The Palmetto State has produced numerous astronauts and scientists. A South Carolinian, Charles Townes of Greenville, invented the laser, and another native, Dr. Ron McNair, was the first person to operate a laser in space in his role as a NASA astronaut. A physicist, McNair was killed in the tragic explosion of the space shuttle Challenger in January 1986. It was his second excursion into space.
McNair had a thirst for knowledge even as a child. His brother, Carl, was interviewed by NPR's StoryCorps project and recalled a story from Ron's childhood in which the 9-year-old defied tradition in the Jim Crow South at the "public" library in his hometown of Lake City. The story illustrates both his desire for education and his courage in the face of the segregated society of his youth.
In addition, Carl McNair tells of the times in the mid-1960s when the TV series Star Trek depicted the races - alien species as well - working together in the future. "I looked at it as science fiction, because that wasn't going to happen, really. But Ronald saw it as science possibility. He came up during a time when there was Neil Armstrong and all of those guys...Ron was the one who didn't accept societal norms as being his norms. That was for other people. And he got to be aboard his own starship Enterprise."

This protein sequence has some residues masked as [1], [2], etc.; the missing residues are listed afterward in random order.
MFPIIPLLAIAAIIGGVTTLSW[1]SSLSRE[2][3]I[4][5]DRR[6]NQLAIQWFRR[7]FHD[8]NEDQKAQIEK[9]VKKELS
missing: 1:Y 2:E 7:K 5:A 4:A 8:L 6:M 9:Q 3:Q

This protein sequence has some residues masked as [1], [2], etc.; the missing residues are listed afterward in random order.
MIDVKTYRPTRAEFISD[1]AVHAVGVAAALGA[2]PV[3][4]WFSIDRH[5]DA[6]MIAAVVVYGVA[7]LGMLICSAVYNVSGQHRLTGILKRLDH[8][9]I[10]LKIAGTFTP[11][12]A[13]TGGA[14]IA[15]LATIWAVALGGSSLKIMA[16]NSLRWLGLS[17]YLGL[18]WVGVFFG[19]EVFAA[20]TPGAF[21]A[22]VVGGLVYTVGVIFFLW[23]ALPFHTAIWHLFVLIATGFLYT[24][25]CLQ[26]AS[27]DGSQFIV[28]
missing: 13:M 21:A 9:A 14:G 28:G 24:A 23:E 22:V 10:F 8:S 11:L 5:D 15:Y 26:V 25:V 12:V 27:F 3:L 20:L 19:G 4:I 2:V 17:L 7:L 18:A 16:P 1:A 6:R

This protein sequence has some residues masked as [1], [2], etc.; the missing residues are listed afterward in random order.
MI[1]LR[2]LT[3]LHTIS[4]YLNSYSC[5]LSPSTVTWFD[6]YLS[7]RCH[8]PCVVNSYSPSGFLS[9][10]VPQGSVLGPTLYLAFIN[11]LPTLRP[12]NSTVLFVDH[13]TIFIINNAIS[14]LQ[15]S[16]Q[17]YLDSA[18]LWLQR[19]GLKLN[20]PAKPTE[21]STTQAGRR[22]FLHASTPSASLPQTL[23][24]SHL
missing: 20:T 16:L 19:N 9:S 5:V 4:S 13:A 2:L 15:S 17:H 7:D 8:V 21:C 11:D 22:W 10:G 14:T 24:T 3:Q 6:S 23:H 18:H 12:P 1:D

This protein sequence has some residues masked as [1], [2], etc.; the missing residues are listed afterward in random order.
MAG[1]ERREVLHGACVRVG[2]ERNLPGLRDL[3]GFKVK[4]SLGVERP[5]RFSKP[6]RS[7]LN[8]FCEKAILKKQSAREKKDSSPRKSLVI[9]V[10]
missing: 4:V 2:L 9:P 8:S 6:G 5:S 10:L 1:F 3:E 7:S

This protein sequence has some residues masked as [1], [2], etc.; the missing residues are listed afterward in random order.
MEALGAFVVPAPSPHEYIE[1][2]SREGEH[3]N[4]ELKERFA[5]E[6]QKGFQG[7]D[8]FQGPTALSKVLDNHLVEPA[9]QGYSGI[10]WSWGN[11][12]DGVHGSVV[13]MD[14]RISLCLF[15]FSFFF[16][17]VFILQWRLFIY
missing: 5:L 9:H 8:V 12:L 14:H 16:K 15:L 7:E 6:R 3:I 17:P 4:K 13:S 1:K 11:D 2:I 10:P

The first manned moon landing was 50 years ago on July 20, 1969. This month join American Experience and PBS for the broadcast of Chasing the Moon, and relive the journey that defined a generation. Chasing the Moon airs on South Carolina ETV in three parts: Monday, Tuesday, and Wednesday, July 8-10 at 9 p.m. In the days leading up to the broadcast, South Carolina Public Radio is presenting stories related to America’s space program.